Rem Koolhaas "Imagining Nothingness" - 1985_...
ISBN-10: 1885254865 // ISBN-13: 9781885254863
Sujet : Imagining nothingness
Auteur : Koolhaas Rem
Diffusion : in S,M,L,XL, 010 Publishers, 1995
Where there’s nothing, everything is possible.
Where there is architecture, nothing (else) is possible.
Who does not feel an acute nostalgia for the types
who could, no more than 15 years ago, condemn
(or was it liberate, after all?) whole areas of alleged
urban desperation, change entire destinies,
speculate seriously on the future with diagrams of
untenable absurdity, leave entire auditoriums
panting over doodles left on the blackboard,
manipulate politicians wirh their savage statistics -
bow ties the only external sign of their madness?
For the time when there were still…thinkers?
Who does not long for that histrionic branch of the profession that leapt like clowns - pathetic yet
courageous - off one cliff after another, hoping to
fly, flapping with inadequate wings, but enjoying at
Jeast the free-fall of pure speculation? Maybe such
nostalgia is not merely a longing for the former
authority of this profession (no one can seriously
believe that architecture has become less
authoritarian) but simply fantasy.
It is ironic that in architecture, May '68 – « under
the pavement, beach » - has been translated only
into more pavement, less beach. Maybe architects'
fanaticism - a myopia that has led them to believe
that architecture is not only the vehicle far all that is
good, but also the expianation for aIl that is bad - is
not merely a professional deformation but a
response to the horror of architecture's opposite,
an instinctive recoil from the void, a fear of
Berlin is a laboratary: its territory is forever defined;
for political reasons it cannot shrink. Yet its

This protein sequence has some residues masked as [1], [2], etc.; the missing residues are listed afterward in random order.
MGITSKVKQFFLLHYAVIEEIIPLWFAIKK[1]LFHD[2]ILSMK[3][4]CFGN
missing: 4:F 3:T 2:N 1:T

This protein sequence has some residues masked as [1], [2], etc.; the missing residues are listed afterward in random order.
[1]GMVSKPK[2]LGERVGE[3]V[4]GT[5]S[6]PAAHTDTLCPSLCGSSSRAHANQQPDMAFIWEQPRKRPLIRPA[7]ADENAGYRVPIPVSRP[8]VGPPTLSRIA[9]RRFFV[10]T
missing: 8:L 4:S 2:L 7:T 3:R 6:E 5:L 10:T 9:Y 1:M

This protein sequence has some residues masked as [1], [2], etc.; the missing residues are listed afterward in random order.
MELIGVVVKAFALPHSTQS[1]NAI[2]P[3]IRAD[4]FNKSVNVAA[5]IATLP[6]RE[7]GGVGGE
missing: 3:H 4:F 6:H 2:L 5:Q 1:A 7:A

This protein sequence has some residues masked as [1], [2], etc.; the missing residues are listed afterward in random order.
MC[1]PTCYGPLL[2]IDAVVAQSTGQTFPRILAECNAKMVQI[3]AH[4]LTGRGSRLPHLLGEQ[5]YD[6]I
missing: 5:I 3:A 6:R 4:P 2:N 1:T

population has declined continuously since the
wall; it follows that fewer people inhabit the same
metropolitan territory, but must maintain its
physical substance. With boldness, it could be
assumed that large areas of the city have ended
up in ruin simply because they are no longer needed.
ln these circumstances, the blanket application of
urban reconstruction may he as futile as keeping
brain-dead patients alive with medical apparatus.
What is necessary instead is to imagine ways in
which density can be maintained without recourse
to substance, intensity without the encombrante of architecture.
ln 1976, during a design seminar/studio led by O.
M. Ungers, a concept was launched with as yet
unrecognized implications: « A Green
Archipelago » proposed a theoretical Berlin whose
future was conceived through two diametrically
opposed actions - the reinforcement of those parts
of the city that deserved it and the destruction of
thase parts that did not. This hypothesis contained
the blueprint for a theory of the European
metropolis; it addressed its central ambiguity: that
many of its historic centers float in larger
metropolitan fields, that the historic facades of the
cities merely mask the pervasive reality of the uncity.